Mort shakes his head. "No. There were parts of you in there to be certain. But that was me and him. Me and him working in tandem. Back when he still let me run things."

"And look what a good job you did at the helm, partner," Shooter says with a slow smile.

Mort glares at him. "It wasn't my fault."

Shooter cocks his head to the side. "Now that's just a break down of logic, Mort. You can't have your cake and eat it too."

Mort rolls his eyes. "What are you going on about?"

"You blame me for him killing Amy and Ted, don't you? I was at the helm by that point, wasn't I? And if it's my fault since I was in charge, isn't the other'n yours?"

Mort takes a deep inhalation of his cigarette and taps the ashes onto the desk. "There were more factors involved than that."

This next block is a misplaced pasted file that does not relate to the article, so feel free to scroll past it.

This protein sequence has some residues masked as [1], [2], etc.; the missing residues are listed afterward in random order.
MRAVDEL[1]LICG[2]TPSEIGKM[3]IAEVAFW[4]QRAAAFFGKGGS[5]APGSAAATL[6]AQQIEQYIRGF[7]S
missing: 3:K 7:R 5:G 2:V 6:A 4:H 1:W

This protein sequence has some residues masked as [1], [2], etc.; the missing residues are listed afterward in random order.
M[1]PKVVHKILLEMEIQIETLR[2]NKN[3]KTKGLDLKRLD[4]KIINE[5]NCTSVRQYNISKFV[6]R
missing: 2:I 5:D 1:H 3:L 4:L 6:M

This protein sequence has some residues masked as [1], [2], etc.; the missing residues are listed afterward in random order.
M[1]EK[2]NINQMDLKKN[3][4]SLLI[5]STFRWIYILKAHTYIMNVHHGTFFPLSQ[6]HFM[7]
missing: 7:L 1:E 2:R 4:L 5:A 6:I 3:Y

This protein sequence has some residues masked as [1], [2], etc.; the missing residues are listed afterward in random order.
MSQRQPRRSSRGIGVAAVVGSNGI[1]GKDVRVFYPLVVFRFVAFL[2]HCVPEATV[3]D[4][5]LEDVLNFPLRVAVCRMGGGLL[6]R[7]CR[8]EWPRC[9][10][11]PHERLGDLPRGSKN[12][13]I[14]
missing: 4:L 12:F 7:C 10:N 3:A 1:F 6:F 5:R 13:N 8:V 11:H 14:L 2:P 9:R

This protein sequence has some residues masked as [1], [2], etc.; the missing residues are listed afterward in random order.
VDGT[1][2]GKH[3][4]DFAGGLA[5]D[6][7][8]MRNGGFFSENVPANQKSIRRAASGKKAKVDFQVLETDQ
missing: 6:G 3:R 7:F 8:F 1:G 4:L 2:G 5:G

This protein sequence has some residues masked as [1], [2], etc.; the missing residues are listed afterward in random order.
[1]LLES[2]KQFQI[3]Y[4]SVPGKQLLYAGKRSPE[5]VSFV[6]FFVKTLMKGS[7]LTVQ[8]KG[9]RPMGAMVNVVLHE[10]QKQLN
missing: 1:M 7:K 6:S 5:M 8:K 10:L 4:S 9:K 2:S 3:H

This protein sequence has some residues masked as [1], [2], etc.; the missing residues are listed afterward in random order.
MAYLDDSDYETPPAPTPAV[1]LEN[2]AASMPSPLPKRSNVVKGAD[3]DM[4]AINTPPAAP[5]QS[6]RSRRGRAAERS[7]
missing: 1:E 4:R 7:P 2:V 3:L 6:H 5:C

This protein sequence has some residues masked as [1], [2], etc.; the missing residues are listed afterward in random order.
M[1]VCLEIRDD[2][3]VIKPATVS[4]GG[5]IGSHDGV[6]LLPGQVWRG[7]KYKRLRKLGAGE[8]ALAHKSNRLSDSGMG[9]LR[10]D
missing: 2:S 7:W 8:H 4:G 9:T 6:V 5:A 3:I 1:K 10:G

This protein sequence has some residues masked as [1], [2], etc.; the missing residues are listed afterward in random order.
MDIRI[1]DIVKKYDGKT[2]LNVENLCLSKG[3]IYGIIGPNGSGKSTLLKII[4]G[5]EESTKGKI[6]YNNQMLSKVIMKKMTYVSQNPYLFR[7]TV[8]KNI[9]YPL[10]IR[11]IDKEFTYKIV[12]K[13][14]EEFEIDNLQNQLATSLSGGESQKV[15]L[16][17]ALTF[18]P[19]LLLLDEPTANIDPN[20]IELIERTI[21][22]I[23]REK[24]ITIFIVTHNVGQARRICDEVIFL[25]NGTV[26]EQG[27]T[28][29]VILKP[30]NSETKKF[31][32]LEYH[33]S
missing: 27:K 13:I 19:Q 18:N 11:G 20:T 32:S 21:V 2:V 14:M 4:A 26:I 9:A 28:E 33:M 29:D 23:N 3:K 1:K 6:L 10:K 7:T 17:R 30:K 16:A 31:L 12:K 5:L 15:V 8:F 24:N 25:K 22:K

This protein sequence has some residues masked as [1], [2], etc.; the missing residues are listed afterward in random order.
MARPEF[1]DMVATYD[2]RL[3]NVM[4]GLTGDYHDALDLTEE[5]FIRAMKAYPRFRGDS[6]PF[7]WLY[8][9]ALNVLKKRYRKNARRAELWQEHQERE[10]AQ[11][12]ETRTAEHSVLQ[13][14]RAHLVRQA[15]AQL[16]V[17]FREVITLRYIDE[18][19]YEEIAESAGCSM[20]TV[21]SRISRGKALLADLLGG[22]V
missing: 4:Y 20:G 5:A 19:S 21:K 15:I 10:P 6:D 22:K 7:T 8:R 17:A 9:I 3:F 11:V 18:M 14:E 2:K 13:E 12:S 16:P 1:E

"And what're those, Mort?"

Mort clenches his jaw. "See, that's your problem, Shooter. That's why you shouldn't be in charge."

Shooter laughs. "Explain."

Mort sighs, leaning forward. "Listen up, Shooter. Here's the thing. I'm the ego, you're the id."

Shooter rolls his eyes. "Oh, now we're bringing Freud into this?"

"He's the Father of Psychology for a reason, Shooter, and that's because he knows what he's talking about" Mort smirks at him and crosses his legs. "You never stop to take into account outside forces. All you're concerned with is the immediate, the primal."

Shooter nods. "And you didn't want her to pay at all, is that it?"